Read more: Fujifilm X-E4 review.
The Fujifilm X-T200 is the perfect entry-level camera for people that want something that produces high-quality images but won't break the bank. The X-T200 features several improvements on the original Fujifilm X-T100 including 4K video at 30p rather than 15p and faster autofocus. It has the same 24.4MP APS-S CMOS sensors as the X-T100 which is more than capable of taking high-resolution images for print. With a slightly bigger, fully articulated screen and a quicker 8fps in burst mode, the X-T200 certainly has a lot of appeal. You can purchase the camera either as body-only or as a kit with the XC15-24mm F3.5-5.6 OIS PZ kit lens. Both cameras use Fujifilm's W126S battery but it's worth noting the X-T200 has a shorter battery life than the X-T100 so a spare will be handy. This would be a perfect choice for anyone who wants to buy their first Fujifilm camera and start their photographic journey.
Read more: Fujifilm X-T200 review
Styled on a classic rangefinder camera but featuring the latest digital technology, The Fujifilm X-Pro 3 is aimed at people who want a retro camera with modern features. The X-Pro 3 includes the latest 26.1MP X-Trans sensor, improved autofocus and a unique screen design. Instead of having a screen that always shows an image, it has a screen that folds flat against the body and using a small digital screen imitates film packet slots on the back of film cameras. The hybrid electrical/optical viewfinder makes it stand out from other Fujifilm cameras as it offers a fully electronic mode, an optical mode with electronic overlays and a digital rangefinder mode. The Fujifilm X-Pro 3 comes in black, Dura black or Dura silver. The Dura models come with a surface-hardening technology called Duratect which is applied to achieve strong scratch resistance so it will look brand new for longer. Released in 2019, the Fujifilm X-Pro3 has retained its high price point, otherwise, it might appear higher in the list. This is certainly a camera that you would buy if you're looking for something a little more specialist.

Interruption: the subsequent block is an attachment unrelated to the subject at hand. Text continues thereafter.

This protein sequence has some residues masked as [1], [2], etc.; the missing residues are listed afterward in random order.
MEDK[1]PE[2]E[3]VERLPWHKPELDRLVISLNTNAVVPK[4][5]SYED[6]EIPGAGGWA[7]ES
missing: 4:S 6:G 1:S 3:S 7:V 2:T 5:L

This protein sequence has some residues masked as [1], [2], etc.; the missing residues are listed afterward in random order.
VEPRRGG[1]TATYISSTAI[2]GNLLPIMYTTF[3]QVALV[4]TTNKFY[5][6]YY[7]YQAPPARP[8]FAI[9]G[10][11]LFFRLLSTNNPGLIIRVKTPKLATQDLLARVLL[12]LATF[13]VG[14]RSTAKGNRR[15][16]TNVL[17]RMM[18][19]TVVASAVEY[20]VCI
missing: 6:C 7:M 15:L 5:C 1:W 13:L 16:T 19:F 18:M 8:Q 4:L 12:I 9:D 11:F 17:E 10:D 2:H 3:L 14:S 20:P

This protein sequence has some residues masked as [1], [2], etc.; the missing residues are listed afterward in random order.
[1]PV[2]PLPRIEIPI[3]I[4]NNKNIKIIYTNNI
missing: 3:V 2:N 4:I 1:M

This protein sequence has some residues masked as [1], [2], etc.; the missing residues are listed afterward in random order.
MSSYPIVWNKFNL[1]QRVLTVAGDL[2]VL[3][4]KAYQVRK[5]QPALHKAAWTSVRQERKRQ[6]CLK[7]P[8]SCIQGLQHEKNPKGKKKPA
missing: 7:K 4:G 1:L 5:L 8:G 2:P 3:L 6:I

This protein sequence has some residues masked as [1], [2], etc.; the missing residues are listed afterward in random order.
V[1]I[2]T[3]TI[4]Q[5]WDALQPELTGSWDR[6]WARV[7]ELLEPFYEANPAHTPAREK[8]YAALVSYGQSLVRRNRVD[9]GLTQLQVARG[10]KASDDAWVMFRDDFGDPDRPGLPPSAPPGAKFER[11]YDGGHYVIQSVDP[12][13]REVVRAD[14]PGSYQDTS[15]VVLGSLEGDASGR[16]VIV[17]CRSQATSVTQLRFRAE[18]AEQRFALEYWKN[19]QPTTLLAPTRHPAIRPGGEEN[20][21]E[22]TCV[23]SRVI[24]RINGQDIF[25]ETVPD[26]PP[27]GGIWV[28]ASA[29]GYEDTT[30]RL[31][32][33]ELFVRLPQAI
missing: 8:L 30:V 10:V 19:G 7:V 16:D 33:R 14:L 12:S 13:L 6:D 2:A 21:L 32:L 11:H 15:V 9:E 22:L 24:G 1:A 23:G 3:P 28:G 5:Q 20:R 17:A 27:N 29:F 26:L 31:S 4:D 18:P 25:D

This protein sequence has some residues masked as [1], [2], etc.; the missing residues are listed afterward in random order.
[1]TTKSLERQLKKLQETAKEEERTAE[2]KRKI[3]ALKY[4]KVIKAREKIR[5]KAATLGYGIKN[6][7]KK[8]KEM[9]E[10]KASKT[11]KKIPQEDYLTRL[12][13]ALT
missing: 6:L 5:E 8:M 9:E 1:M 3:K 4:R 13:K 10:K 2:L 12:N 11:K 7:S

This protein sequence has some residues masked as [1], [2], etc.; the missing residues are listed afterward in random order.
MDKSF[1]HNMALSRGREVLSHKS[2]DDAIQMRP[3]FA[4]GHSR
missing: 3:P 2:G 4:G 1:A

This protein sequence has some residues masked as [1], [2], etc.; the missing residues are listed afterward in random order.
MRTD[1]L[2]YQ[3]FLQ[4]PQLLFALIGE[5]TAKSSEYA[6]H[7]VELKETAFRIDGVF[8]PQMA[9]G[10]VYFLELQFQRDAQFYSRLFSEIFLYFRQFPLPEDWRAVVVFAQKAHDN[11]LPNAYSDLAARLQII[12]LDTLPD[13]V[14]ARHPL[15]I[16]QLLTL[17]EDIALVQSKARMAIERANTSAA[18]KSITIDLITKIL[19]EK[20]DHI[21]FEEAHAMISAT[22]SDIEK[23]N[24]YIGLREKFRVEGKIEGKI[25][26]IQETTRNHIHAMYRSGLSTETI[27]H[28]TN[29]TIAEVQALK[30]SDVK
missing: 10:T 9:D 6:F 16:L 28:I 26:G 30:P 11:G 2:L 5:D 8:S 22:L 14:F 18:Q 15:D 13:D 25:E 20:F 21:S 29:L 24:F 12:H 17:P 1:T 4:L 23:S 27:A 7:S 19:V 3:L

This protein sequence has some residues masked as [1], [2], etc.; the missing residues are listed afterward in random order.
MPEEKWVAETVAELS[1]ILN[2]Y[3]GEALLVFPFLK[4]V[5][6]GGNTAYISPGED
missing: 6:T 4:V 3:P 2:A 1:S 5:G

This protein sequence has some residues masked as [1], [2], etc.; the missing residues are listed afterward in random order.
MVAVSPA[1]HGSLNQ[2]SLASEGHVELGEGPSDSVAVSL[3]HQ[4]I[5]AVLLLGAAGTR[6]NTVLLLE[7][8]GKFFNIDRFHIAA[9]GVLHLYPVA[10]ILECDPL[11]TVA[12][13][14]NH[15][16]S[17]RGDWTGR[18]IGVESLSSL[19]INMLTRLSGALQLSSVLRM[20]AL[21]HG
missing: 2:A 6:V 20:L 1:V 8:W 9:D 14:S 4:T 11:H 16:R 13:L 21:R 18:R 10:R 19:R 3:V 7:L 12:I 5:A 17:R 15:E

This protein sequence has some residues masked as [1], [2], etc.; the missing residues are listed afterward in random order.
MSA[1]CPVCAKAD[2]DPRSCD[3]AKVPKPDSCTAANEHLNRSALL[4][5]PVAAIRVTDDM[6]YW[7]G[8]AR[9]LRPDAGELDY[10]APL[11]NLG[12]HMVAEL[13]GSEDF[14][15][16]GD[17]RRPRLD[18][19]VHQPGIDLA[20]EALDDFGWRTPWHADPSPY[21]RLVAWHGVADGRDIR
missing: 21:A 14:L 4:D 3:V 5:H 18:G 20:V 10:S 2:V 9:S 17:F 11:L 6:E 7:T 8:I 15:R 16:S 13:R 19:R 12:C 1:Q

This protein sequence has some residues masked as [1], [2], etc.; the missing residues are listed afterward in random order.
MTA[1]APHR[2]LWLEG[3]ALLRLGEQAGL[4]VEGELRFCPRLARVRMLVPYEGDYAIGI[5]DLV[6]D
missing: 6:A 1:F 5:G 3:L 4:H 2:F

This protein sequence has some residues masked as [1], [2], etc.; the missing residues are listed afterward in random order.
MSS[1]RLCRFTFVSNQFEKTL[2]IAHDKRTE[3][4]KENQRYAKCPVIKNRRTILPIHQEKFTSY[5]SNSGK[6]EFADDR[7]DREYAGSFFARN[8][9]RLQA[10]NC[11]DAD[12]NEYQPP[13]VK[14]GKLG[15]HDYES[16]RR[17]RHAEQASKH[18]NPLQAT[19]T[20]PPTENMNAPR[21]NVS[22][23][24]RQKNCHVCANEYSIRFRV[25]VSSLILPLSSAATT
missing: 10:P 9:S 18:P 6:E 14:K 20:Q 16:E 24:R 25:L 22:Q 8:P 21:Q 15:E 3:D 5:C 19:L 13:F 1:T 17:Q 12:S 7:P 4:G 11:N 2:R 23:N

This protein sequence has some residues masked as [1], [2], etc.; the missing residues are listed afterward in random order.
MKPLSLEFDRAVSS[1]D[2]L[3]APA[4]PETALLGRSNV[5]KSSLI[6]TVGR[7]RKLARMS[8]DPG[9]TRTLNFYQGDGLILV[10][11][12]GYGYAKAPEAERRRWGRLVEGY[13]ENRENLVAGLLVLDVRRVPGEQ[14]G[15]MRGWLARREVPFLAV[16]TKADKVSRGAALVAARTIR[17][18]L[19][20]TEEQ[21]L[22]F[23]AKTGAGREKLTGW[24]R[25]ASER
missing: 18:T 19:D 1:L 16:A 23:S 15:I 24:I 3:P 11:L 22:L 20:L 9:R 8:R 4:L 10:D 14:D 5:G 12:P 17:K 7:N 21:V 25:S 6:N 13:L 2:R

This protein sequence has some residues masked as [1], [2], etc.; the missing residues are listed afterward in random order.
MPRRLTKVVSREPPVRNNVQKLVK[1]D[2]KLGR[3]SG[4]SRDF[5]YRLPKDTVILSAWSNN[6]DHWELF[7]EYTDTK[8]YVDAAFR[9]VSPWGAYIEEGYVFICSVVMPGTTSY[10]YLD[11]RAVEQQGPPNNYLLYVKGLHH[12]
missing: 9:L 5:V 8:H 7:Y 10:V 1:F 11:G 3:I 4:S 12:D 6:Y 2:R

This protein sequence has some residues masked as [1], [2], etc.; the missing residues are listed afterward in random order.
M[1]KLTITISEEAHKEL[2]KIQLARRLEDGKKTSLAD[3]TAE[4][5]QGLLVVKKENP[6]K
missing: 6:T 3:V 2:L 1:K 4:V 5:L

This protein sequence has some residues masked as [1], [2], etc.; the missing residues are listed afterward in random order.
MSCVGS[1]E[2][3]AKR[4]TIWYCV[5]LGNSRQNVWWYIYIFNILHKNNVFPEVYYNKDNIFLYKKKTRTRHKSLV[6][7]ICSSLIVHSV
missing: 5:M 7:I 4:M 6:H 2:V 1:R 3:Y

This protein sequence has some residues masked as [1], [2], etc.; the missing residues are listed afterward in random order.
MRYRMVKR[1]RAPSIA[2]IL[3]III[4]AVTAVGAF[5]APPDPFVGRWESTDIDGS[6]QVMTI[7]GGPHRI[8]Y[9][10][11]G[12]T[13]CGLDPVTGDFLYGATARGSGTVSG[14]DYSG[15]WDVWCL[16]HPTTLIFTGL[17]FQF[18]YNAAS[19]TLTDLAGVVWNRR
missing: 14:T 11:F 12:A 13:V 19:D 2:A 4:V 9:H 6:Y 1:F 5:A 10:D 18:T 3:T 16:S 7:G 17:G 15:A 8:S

Read more: Fujifilm X-Pro3 review
Fujifilm's original X100 was the camera that sparked people's obsession with Fujifilm's retro-styled modern cameras. Five models later, the Fujifilm X100V is still a very popular choice for those who want a premium camera without the faff of changing lenses. With a street-friendly fixed lens equivalent to 35mm, it makes it the perfect camera for street photographers or portrait photographers alike. It possesses the same exceptional build quality of all Fujifilm cameras in a small, pocketable version that makes it ever so portable. It has the same 26.1MP X-Trans sensor as the X-T4 and the same hybrid viewfinder as in the X-Pro 3. The X100V might just be the most advanced, APS-C fixed lens camera on the market and certainly aimed at enthusiasts but its slick design and up-to-date features don't come cheap.